Virginia’s election could sway national politics
WASHINGTON (Gray DC) - It’s election night in Virginia. Political experts and lawmakers who spoke with the Gray Television Washington News Bureau said the Virginia’s governor’s race is a barometer for what’s to come in Washington D.C. next year and possibly even next week.
On the campaign trail, Democrat Terry McAuliffe and Republican Glenn Youngkin staked out positions on traditional state issues, positions that overlap with the debates dividing our country like abortion, immigration, and education.
McAuliffe, who previously governed Virginia between 2014 and 2018, leaned into his personal ties to President Biden. He invested substantial time and ad dollars into tying his Republican opponent to President Donald Trump.
For his part, Youngkin -- a former private equity executive -- worked to tie McAuliffe to Biden’s recent political challenges like rising inflation. Youngkin said he was honored to receive former President Donald Trump’s endorsement, but politically kept him at arm’s length during the general election campaign.
Georgetown University Political Science Professor Mark Rom said, nationally, both sides of the aisle will use the result of the Virginia governor’s race to recalibrate heading into the 2022 midterms.
“If the Republicans can pick off Virginia, what looks to be a pretty blue state now in 2021... the Democrats would really feel a very sharp wound,” he said.
Rom said the race will provide a good read for Democrats as to whether running anti-Trump campaigns will be effective without the former president on the ballot.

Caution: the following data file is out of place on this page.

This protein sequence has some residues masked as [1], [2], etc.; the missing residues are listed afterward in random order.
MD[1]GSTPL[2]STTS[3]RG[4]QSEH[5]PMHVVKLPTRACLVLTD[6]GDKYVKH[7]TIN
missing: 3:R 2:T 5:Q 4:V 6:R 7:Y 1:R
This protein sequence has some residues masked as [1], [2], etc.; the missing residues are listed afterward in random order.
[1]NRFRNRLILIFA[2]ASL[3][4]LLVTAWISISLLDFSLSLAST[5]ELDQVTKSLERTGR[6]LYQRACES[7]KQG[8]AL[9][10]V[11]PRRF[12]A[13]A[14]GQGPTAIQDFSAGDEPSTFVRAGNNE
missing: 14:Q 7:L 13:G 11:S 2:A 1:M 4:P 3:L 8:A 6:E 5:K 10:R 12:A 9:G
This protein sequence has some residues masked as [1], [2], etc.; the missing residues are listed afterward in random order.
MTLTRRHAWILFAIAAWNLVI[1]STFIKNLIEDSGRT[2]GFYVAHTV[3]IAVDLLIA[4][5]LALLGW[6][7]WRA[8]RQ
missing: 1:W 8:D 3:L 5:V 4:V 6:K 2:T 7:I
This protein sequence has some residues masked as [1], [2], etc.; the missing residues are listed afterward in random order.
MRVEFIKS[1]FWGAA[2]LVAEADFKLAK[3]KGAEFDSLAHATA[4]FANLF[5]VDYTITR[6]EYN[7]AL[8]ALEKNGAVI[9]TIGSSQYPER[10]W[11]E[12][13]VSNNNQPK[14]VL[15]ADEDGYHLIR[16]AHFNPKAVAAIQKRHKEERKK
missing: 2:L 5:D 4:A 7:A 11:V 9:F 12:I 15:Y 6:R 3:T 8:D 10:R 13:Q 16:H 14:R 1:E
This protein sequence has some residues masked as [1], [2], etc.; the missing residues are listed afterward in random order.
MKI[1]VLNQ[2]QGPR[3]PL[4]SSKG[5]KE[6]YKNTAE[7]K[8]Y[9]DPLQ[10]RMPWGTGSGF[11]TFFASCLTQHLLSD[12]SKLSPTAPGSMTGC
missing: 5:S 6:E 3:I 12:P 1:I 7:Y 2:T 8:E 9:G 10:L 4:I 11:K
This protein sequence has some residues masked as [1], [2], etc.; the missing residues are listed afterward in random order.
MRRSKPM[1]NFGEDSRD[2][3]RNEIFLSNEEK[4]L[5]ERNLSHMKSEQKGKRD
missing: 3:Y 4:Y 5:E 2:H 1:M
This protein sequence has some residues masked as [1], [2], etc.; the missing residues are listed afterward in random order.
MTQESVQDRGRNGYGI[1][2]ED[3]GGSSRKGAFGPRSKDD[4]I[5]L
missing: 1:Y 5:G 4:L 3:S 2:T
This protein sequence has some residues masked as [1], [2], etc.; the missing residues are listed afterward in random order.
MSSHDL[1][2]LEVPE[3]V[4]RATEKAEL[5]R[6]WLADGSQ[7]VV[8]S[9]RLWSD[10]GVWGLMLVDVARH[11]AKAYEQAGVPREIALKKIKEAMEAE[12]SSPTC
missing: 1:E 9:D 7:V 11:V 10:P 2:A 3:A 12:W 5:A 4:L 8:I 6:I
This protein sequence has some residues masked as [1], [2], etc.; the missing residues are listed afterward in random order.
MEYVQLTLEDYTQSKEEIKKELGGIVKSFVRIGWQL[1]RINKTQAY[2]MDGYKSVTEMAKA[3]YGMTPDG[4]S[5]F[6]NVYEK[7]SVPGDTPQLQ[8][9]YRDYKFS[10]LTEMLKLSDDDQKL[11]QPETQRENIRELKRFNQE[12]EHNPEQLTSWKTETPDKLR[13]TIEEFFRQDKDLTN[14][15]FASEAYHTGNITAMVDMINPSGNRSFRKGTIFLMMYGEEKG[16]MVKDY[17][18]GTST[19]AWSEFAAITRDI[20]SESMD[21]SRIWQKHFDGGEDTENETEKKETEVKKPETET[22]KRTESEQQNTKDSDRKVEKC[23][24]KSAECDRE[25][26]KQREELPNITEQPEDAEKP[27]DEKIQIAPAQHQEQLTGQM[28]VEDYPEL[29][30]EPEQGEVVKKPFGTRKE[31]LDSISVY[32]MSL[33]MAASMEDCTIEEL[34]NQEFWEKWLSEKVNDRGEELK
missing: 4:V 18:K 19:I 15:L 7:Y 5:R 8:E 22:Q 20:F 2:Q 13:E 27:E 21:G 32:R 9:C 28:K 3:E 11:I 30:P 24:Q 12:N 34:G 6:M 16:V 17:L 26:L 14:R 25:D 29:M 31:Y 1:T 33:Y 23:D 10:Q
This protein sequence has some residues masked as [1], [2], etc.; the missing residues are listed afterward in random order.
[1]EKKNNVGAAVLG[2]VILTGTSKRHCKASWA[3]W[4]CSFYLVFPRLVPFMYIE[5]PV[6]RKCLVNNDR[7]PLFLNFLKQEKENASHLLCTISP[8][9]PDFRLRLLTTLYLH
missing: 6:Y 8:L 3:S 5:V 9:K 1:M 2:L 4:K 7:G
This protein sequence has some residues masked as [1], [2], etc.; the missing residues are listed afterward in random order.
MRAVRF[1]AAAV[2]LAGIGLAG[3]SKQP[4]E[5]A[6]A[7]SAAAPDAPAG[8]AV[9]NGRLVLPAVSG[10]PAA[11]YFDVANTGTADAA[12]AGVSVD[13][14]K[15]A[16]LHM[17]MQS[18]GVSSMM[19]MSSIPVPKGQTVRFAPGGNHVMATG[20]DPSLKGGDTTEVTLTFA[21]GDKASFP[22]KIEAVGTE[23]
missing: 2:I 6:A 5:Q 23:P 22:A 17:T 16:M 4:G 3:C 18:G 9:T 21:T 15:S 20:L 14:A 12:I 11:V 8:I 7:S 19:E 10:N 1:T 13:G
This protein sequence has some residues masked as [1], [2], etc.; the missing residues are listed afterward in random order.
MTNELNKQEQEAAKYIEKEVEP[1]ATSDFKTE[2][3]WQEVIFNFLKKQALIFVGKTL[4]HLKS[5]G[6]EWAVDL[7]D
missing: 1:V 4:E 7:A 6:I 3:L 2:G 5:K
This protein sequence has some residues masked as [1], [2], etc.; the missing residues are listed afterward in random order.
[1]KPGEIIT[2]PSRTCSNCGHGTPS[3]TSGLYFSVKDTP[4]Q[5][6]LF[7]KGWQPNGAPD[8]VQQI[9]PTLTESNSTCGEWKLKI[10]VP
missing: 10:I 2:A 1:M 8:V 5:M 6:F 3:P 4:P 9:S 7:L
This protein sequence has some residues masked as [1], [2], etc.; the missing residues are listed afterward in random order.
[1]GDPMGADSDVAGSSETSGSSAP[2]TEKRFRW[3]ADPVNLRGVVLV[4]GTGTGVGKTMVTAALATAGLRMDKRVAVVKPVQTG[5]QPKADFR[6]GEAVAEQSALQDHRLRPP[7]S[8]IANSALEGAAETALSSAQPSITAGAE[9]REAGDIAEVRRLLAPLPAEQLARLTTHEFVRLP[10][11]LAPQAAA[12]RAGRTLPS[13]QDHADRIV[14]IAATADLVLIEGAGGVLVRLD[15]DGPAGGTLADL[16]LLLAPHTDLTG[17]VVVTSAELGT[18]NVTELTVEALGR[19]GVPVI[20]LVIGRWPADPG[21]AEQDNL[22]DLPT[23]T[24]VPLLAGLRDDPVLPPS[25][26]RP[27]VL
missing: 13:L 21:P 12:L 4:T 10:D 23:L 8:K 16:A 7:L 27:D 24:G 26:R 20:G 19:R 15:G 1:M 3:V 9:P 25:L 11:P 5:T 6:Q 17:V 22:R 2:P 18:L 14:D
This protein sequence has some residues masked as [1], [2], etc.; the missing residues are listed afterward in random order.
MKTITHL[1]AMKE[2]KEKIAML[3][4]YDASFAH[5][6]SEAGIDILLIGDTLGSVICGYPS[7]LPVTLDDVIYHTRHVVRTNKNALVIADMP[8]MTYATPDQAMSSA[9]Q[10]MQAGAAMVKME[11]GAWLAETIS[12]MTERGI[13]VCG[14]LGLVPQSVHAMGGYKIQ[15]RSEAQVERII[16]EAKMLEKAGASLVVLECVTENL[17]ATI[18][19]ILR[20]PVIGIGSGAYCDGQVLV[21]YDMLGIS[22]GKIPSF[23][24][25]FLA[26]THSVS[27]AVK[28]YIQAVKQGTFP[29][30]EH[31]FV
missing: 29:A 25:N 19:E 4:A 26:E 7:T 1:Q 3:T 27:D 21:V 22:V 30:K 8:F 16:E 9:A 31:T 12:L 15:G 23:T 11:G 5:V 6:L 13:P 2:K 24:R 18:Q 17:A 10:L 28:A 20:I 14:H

Republicans don’t need much political momentum to pick up a handful of seats in the 2022 midterms, retake control of the U.S. House, and effectively wield a veto over much of President Joe Biden’s future agenda.
At a recent rally for McAuliffe, the president argued for investing nearly two trillion dollars over ten years into infrastructure, tackling climate change and strengthening the social safety net, emphasizing, “that’s what’s in my Build Back Better initiative.”
Democrats cannot pass their priorities without complete backing of every one of their members in the Senate and near unanimous support in the House. On-going, months-long intra-party negotiations surrounding infrastructure, climate, and social safety net proposals remain tense and tenuous
Republican Congressman Ben Cline predicts a Youngkin win in Virginia would destabilize the left’s fragile framework agreements.
“We’re going to have a wholesale abandonment of Build Back better and their liberal agenda by moderates on the left,” Cline said in a recent interview.
We reached out to one of those moderate Democrats expected to face a tight race for re-election in 2022: Central Virginia’s Rep. Abigail Spanberger (D-Va.). We wanted to ask how, if at all, final results in Virginia’s elections might affect political her own political calculations on Capitol Hill. Her office directed us to her campaign, which has yet to respond.
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